If you listen closely to the on-ice action at the BKT Tires & OK Tire World Men’s Curling Championship 2021 you might just hear some beatboxing rising between all of the shouting. That’s thanks to Danish skip Mads Noergaard, who once ranked fifth in Denmark for beatboxing. Now, it’s a hidden talent and subconscious stress relief that has earned Noergaard a reputation as the beatboxing skip.
“It makes me relaxed without me noticing,” said Noergaard. “I think it’s me telling myself, ‘you can be calm.’ I wouldn’t do it if I wasn’t calm.”
His unique relaxation technique came about after years as a drummer, a passion he pursued before he started curling. As his curling career grew he knew he’d have to sacrifice his musical ambitions. But, after watching an online video of a beatboxer he decided he’d try developing the new skill in his spare time.
“Drummers often speak the beat as they drum, so it was a natural progression,” he said. He soon fell in love with the art of making new sounds, committing to hours of practice to train his voice. “You’re just trying to think of something new all the time and combine new sounds. It’s a lot of work to come up with new sounds all the time,” he said.
🇩🇰Danish skip Mads Noergaard dropping some fire beats…🔥🎤 What’s your hidden talent? pic.twitter.com/5NJjDs1vvO
— World Curling (@worldcurling) April 4, 2021
After six years of practicing, he found a community of Danish beatboxers who encouraged him to try competitions, busking and performing at small local gigs. That’s when he began competing, making three appearances at Danish nationals and placing as high as fifth in the nation.
He eventually retired from beatboxing competitively to continue focusing on curling. Despite that, the music lives on as the constant soundtrack to his life.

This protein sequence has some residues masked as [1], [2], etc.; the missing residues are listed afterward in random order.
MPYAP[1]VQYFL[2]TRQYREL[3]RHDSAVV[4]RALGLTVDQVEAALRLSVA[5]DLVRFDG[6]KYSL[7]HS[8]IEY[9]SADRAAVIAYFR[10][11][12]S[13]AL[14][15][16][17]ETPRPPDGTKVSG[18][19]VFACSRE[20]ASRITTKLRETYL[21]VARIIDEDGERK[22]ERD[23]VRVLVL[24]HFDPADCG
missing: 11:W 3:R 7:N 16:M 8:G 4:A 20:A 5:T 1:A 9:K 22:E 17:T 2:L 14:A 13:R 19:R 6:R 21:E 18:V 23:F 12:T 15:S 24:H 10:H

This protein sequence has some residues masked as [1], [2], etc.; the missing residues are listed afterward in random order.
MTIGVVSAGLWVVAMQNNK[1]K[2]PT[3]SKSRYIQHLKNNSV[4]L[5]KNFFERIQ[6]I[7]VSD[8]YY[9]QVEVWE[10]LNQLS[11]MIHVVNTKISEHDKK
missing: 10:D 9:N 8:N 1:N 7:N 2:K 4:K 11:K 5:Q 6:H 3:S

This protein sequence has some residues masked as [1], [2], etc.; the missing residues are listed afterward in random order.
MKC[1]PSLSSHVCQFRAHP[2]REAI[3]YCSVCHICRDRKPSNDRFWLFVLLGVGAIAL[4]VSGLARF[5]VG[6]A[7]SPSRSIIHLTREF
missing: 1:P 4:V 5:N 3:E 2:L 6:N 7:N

“To some people it’s not music, but it is to me,” he said. The music is so often subconsciously on his mind that, when playing at the club level, he’ll often catch himself beatboxing when he’s sliding or after sweeping.
My parents growing up were like ‘Can you just shut up? You’re doing it all the time,’ said Noergaard. He admitted competitors are sometimes put off when he beatboxes on the ice. “I probably won’t do it as a skip, to not annoy the other skips,” he said.
But, when it’s time to get together off the ice, his hidden talent turns him into the life of the party. “I used to jam with a few friends I’d curl with. I had one friend who’d rap,” he said.
His love for music is also a comforting sign to his team. “For me, when he does it, then I know he’s in a good mood. He doesn’t need any help or to be talked to when he’s down. He just gets himself back there,” said alternate Oliver Rosenkrands. “We know something’s wrong if he doesn’t do it during a game.”
Rosenkrands admits the team even joins Noergaard occasionally, noting he learned to make a raven sound to compliment Noergaard’s music. Their coach also beatboxes. He first attempted the musical art form before coaching Noergaard, and the two bonded over their shared love for beatboxing when they met.
“It’s part of having him on the team,” said Rosenkrands. “It’s his thing to do that. I have quirks, too. But, he’s the sound guy.”
For Noergaard, having a way to express his creativity actually helps his mindset as an athlete.
“It’s good to get your focus off the curling sometimes because it can get too much,” he said. “I think you see sometimes at the big events that teams have been practicing too much and they run out of energy or love for the sport. Your other pursuit doesn’t have to be close to what you already do. It can be totally different. A creative outlet.”
Written by feature writer, Jolene Latimer